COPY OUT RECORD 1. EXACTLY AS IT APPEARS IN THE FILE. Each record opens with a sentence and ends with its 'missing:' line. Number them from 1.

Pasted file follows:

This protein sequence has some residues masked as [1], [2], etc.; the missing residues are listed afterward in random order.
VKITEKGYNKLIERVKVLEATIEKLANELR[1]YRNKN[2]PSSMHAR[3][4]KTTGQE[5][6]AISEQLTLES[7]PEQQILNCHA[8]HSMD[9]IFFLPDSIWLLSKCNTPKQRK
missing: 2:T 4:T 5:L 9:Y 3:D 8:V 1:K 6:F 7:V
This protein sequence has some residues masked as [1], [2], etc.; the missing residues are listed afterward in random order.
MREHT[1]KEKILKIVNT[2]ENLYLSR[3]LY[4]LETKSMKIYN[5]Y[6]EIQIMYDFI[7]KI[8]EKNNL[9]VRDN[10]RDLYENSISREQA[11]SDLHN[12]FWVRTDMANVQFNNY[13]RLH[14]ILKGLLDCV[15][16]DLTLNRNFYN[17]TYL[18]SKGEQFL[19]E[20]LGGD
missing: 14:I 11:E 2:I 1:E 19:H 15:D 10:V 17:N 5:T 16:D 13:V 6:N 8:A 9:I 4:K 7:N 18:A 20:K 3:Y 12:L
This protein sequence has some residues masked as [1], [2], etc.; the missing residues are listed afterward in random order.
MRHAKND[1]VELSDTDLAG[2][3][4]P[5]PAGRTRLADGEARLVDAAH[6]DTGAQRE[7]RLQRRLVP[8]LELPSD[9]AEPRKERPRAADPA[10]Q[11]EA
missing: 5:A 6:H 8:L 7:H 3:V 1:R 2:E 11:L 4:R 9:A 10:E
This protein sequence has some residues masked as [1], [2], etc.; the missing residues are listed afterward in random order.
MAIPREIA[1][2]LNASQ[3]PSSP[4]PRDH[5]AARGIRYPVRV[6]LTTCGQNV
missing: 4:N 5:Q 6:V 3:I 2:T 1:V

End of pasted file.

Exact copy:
This protein sequence has some residues masked as [1], [2], etc.; the missing residues are listed afterward in random order.
VKITEKGYNKLIERVKVLEATIEKLANELR[1]YRNKN[2]PSSMHAR[3][4]KTTGQE[5][6]AISEQLTLES[7]PEQQILNCHA[8]HSMD[9]IFFLPDSIWLLSKCNTPKQRK
missing: 2:T 4:T 5:L 9:Y 3:D 8:V 1:K 6:F 7:V